Top 3 considerations before prototyping
We cover the top 3 considerations you should take before Rapid Prototyping
With broadened design possibilities, the ability to print in 1000’s of colours and speedy production, 3D printing has become a common go-to for peoples rapid prototyping needs. It’s not always a simple decision when finding a solution for your RP needs, and below we have outlined a few considerations you should take in to account before getting started!
Your End Product
At the very forefront of your decision, should be wholly based on what your products application will be. For example, some of our customers need prototypes that will have water running through them so they can perform a fluid analysis therefore a clear PolyJet material would be best suited to this. Other customers applications will need to take some external force, so a strong FDM material such as Nylon 12 would be suitable for this.
Alternatively, if you just need your material to simply function exactly as the end-product will; this is where different technologies that offer tough materials and ideal tolerances come in to play.
3D Printing Technology
At the bureau we offer 5 different technologies, including PolyJet & FDM. Some of our processes such as MJP (Multi-jet printing) are more suited to those prototypes that need exceptional sharp edges and fine features definition, where as our FDM (fused deposition modelling) range of printers boast a range of true engineering grade materials suited for high end aerospace & automotive RP applications.
Our PolyJet technology offers the ability to combine hard and flexible materials, as well as full colour and transparencies. We understand it can be quite confusing to people who don’t live and breathe the technology day in day out like our team do, so we are more than happy to chat through what material we think would best suit your application.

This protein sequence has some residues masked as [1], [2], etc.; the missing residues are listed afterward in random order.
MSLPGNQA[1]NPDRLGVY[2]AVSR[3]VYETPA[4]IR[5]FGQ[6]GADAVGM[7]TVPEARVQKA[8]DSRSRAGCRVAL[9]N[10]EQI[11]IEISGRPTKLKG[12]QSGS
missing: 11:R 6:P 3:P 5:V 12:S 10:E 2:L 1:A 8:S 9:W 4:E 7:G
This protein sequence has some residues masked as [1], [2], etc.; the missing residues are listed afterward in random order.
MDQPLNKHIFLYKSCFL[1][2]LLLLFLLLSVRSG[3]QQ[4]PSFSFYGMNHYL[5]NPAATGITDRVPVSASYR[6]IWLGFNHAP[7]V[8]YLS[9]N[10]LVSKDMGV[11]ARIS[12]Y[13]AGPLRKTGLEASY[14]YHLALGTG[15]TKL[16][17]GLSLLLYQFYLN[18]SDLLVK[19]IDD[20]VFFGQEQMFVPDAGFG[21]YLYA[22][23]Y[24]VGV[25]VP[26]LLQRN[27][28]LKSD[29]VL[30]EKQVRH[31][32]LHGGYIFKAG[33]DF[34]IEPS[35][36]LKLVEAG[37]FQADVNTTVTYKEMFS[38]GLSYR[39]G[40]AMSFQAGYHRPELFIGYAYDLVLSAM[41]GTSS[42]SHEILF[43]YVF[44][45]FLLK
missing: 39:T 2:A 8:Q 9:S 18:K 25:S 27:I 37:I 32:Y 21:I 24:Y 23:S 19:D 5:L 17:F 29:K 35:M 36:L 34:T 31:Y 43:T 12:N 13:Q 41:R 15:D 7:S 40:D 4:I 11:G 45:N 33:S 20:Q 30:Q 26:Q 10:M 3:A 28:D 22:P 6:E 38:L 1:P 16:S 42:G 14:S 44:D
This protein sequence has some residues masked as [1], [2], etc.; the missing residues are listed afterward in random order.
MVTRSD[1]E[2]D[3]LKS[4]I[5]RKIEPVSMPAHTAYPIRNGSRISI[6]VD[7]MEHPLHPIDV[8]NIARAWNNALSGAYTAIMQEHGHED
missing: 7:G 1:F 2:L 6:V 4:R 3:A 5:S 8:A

File Format & Designs
Here at the bureau, we don’t only accept STL file formats but also .OBJ, WRL, VRML & STP files. See below some important factors to consider when creating your design as an STL file: When tessellating the surface of your design, the smaller you make the triangles, the better the approximation can be; meaning better quality prints and avoiding faceted surfaces.
With a higher resolution, the triangles are smaller and more numerous, but remember, the definition of the printed model is dictated by the dpi of the printer and not the resolution of the data, therefore a medium export resolution is usually fine.
The smaller the tessellation, the larger the file will be. 3D printers can struggle to process large data files. Therefore it is important to strike a balance between accuracy and file size when creating your design.
If you still need help with your design and file, our team are more than happy to assist you – just ask!